Wednesday 13 August 2014

The New Dietrich: Sari Maritza and Lauren Bacall Tribute

Touted by Paramount Pictures in 1932 at the “New Dietrich”, Sari Maritza was as beautiful, exotic and captivating as her acting counterpart but without the dedication and longevity. Maritza was a Paramount acquisition groomed and educated like no other with the company’s executives waiting months before committing her to a picture. However, this highly anticipated and talented actress only appeared in pictures for four years, retiring to engross herself in her many and sadly short-lived marriages. Like so many Hollywood hopefuls, despite talent, good-looks and the backing of a large production company, Maritza’s acting abilities were never fully realized.
 Born Dora Patricia Detering-Nathan, on March 17, 1910 in Tientsin, China, Maritza’s early life – according to early media reports – was something out of a fairytale. The daughter of a mining company owner and British Army Major, Walter Nathan, and an Austrian noblewoman, she reportedly lived in a medieval castle surrounded a moat. Similar to most wealthy foreign girls born in China, Maritza was educated at a number of elite boarding schools in England, Germany, Austria and Switzerland. This upbringing gave her brains as well as deportment with the actress reportedly able to speak at least four languages. After graduating, newspapers commented, “she suddenly decided after loafing at European spas for several years at the expense of her wealthy parents, that she’d like to go onto the stage.” While in England, Maritza caught the attention of theatrical manager, Vivyan Gaye, who stated, “here was a gal with a future.”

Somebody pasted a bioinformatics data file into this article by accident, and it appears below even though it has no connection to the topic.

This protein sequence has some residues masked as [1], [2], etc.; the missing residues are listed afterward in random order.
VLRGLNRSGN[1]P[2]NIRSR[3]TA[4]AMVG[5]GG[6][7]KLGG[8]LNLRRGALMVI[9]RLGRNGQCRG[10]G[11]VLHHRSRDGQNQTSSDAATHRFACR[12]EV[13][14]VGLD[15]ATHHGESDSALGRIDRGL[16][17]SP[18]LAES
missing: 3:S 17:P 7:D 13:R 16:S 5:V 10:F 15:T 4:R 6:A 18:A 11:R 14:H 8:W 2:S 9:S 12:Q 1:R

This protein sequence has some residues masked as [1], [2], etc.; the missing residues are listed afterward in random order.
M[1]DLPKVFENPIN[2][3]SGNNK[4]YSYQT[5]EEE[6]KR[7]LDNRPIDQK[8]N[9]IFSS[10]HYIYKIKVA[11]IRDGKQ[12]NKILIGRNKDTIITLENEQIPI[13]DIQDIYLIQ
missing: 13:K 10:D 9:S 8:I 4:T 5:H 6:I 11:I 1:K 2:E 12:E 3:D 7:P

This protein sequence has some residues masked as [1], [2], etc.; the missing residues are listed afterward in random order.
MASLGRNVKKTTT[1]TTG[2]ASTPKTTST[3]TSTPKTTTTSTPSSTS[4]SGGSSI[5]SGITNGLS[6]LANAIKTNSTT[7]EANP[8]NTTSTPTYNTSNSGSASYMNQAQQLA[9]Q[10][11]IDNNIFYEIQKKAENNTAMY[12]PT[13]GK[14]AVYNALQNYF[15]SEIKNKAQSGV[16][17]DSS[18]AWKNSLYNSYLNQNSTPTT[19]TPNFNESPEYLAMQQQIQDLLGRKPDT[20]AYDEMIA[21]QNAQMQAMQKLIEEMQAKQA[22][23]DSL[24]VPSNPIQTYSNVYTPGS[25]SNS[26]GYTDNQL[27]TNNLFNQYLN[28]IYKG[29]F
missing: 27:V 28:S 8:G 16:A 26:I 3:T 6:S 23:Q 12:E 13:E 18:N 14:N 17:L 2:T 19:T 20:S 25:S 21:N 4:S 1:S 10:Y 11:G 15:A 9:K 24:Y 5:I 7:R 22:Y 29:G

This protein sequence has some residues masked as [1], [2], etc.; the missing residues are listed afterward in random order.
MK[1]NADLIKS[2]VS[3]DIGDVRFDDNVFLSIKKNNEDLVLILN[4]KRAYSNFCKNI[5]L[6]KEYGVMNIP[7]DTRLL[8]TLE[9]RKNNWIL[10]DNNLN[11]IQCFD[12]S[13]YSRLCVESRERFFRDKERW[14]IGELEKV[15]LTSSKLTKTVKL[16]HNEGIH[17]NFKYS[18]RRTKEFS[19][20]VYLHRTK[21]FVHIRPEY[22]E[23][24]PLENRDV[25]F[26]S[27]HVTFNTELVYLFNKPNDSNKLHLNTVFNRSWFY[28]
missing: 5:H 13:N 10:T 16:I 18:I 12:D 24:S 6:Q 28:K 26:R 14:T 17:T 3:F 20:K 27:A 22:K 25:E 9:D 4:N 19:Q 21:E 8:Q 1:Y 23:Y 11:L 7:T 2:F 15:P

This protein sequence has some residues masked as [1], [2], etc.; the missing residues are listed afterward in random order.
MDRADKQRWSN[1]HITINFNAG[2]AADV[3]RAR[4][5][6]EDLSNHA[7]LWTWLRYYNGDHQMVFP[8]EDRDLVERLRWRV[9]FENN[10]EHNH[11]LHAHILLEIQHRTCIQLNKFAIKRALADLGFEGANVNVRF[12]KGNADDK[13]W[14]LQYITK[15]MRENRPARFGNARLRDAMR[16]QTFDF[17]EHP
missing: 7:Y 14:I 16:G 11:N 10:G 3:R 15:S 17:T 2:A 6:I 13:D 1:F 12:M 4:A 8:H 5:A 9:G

Accordingly, Maritza and Gaye decided to change her name to suit her exotic, European appearance. The pair resolved on Sari Maritza (pronounced SHA-ree MAR-ee-tsa) a combination of two popular Viennese musical comedies Sari and Countess Maritza. However instead of beginning on the stage as Gaye instructed, Maritza chose to utilize her almost perfect English diction on the new medium of talking pictures. Her first screen credits were unexceptional playing secondary roles in three low budget British films, Bed and Breakfast (1930), Greek Street (1930) and No Lady (1931) with Lupino Lane.
Chaplin with Maritza (far right) and Vivyan Gaye (second from left)
Her breakout into the American popular conscious occurred the same year while filming UK/ Germany film Monte Carlo Madness (1932) in Berlin. Maritza met legendary actor and filmmaker, Charlie Chaplin, during his world tour promoting the film City Lights (1931). He apparently became infatuated with the actress and appeared at a number of prominent society events and parities together. The couple made headlines at the opening of the film at the London premiere when Chaplin walked in with Maritza on his arm and famously danced the tango during the night. The media went wild assuming she would become his leading lady in his next two pictures. Although, this never occurred the publicity spring-boarded Maritza into the eyes of Hollywood studio bosses and later that year signed a contract with Paramount studios.